Project Management Institute

Right from the start


Relegating lessons learned to the project close can hurt the team—and the organization.



Best practices dictate that the final phase of a project, known as project closure, brings everything to an orderly close and formal acceptance of the project's outcomes. It is in this phase that project practitioners typically concentrate on documenting lessons learned. Yet relegating that process to the project close does a disservice to our teams. By encouraging them to share knowledge throughout the project, we can foster more effective teams and bring larger value to our organization.

“Lessons learned are certainly valuable for the project manager, but more importantly the intellectual capital captured during the process produces valuable assets for the organization,” says Steven DelGrosso, MSc, PMP, the director of IBM's Project Management Center of Excellence and PMI vice chair. “In my experience, knowledge captured has driven process improvements that are leveraged by other project managers across the organization and, in certain circumstances, have produced hard assets replicated and used by other teams.”

Here are the do's and don'ts of helping your team get the most value from lessons learned.

Each team member may have a different understanding of what knowledge sharing means, when it occurs in the project process and what value it holds for the organization. To get everyone on the same page, meet early to discuss the desired outcomes of the project—including capturing key lessons for future projects. Make it clear that knowledge sharing must be an integral part of the team's day-to-day operations.

Oftentimes organizations have guidelines in place for lessons learned, and that can be a good starting point when crafting a plan. But the project manager has the responsibility to customize those requirements to the specific project and share with the team the reasons behind the requirements. Once you've communicated the plan, work to build a culture that embraces the value of sharing information and collaborating.


Today, project teams have numerous options that make capturing and sharing lessons learned in real time easier than ever before: digital collaboration tools; document repositories like project software, wikis and team rooms; and knowledge sources, such as websites and internal databases.

But it is not enough for the project manager to simply make these tools available to the team. He or she should craft a structured approach to knowledge sharing at the outset of any new project. Rather than default to using every tool available, consider which tool would be most useful to this particular project. Make measured choices and communicate that rationale to team members.

If this project's knowledge-sharing process includes the use of a new tool or application, don't assume that everyone is fluent in it. Ensure that all team members and appropriate stakeholders have access and training so that all can collaborate throughout the project.


The project manager must continually promote the capture of lessons learned throughout the project. Demonstrate the desired code of conduct for capturing and sharing of information in a professional manner through the tools of choice. Such actions by the project manager demonstrate and encourage an open environment for documenting lessons learned that may lead to process changes or improved team communications, both of which have demonstrable value.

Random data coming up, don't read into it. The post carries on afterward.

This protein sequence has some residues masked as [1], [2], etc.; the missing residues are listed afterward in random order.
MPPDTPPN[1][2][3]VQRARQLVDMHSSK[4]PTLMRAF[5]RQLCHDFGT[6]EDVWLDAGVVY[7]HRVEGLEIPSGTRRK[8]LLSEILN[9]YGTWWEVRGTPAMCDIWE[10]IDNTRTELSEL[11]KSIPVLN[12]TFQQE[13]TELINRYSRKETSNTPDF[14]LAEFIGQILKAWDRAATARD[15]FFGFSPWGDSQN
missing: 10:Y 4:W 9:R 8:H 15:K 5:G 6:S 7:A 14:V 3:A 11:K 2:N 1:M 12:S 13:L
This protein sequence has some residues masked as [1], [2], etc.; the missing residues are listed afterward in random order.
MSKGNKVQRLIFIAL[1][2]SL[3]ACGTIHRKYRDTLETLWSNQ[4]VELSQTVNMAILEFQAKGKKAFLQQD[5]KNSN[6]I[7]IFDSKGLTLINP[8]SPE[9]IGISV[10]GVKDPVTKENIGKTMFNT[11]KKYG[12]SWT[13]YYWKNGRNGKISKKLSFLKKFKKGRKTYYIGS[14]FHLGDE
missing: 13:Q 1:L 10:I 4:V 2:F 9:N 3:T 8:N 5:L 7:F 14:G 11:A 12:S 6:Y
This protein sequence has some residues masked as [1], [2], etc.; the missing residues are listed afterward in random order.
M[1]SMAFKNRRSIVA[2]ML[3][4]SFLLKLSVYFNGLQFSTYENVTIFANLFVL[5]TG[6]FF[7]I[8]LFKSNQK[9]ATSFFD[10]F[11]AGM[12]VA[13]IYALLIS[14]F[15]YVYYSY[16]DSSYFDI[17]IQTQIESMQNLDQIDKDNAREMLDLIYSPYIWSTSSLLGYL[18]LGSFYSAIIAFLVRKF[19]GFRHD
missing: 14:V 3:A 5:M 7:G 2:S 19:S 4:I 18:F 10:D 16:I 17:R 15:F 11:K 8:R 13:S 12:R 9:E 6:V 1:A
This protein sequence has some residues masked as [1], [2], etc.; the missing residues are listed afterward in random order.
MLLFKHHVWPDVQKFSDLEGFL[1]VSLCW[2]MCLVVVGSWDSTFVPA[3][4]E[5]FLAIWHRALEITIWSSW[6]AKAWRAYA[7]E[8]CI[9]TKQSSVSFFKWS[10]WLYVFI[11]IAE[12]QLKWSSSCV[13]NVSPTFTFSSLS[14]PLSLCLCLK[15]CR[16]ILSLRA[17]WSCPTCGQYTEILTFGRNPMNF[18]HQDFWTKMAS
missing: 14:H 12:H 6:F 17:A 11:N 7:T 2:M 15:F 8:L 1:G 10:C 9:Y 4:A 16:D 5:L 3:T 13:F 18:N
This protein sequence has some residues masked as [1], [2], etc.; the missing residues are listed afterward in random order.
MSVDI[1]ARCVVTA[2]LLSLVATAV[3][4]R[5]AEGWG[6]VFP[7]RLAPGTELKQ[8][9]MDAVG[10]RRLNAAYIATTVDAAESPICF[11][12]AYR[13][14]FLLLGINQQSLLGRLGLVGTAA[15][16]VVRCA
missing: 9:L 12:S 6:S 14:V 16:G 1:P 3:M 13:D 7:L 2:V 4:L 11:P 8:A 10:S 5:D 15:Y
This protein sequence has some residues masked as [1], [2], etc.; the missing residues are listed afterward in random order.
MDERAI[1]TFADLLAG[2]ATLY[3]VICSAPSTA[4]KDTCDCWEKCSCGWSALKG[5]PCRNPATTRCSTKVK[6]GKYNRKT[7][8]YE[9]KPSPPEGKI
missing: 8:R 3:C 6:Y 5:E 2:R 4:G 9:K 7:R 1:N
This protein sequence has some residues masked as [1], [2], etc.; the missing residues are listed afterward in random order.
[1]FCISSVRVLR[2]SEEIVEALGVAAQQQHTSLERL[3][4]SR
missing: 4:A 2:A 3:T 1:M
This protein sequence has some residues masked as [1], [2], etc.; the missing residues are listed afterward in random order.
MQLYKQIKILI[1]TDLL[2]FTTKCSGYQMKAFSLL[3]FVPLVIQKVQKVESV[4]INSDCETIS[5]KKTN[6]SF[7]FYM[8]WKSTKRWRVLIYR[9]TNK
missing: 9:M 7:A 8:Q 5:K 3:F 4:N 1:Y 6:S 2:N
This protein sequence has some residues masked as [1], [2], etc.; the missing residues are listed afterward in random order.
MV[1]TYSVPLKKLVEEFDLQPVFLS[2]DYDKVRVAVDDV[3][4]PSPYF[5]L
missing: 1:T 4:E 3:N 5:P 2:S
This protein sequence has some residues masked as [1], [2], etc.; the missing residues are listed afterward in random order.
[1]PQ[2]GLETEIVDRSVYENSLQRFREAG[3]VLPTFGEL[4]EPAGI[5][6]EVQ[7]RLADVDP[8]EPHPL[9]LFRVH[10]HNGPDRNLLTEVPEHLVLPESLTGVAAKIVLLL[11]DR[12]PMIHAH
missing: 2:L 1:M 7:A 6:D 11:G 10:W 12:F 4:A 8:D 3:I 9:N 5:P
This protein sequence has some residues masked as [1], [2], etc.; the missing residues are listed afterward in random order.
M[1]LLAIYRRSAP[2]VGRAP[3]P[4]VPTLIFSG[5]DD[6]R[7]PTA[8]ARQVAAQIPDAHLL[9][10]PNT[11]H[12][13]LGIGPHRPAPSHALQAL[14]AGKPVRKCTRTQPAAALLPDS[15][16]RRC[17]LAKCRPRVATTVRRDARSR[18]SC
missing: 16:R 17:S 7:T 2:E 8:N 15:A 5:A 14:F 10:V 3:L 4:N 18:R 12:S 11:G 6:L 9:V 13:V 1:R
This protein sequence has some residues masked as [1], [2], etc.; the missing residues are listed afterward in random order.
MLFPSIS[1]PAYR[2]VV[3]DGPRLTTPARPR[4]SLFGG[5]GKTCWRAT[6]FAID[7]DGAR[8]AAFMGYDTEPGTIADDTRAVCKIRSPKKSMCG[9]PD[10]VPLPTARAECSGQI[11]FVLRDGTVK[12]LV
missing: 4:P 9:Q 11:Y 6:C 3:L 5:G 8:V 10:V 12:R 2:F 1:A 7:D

Collaboration tools and social media can pose a challenge in a world of virtual, global teams that cross time zones and cultures. Yet one of the biggest mistakes that can be made is not involving all team members and capturing their insights at all phases of the project. Regardless of their role or their time zone, all team members must be involved and recognized for their contributions to knowledge sharing.

If a virtual team member isn't able to participate during a real-time collaboration on lessons learned, consider posting the discussion instead. A thread to which all team members can add examples, cite solutions and document mitigation strategies may take more time to build when working across time zones, but the final result will be complete.

Just as important, team members will feel the importance placed on lessons learned and knowledge sharing. They'll also feel that their role in the process isn't diminished simply by dint of their availability.


The project manager who is committed to continually seeking team feedback and soliciting lessons learned can not only make adjustments throughout the project but can also document insights that may apply to projects in all areas and phases of project management. Even the process of knowledge sharing and capturing insights should be subject to analysis and refinement. At the close of the project, take time to note what worked well with the team and what changes might be made to the lessons learned strategies on the next project you helm. PM

img Deborah (Debi) A. Dell, PMP, is the manager of the Project Management Center of Excellence at IBM, a PMI Global Executive Council member. She works from her home in Delray Beach, Florida, USA.

This material has been reproduced with the permission of the copyright owner. Unauthorized reproduction of this material is strictly prohibited. For permission to reproduce this material, please contact PMI.




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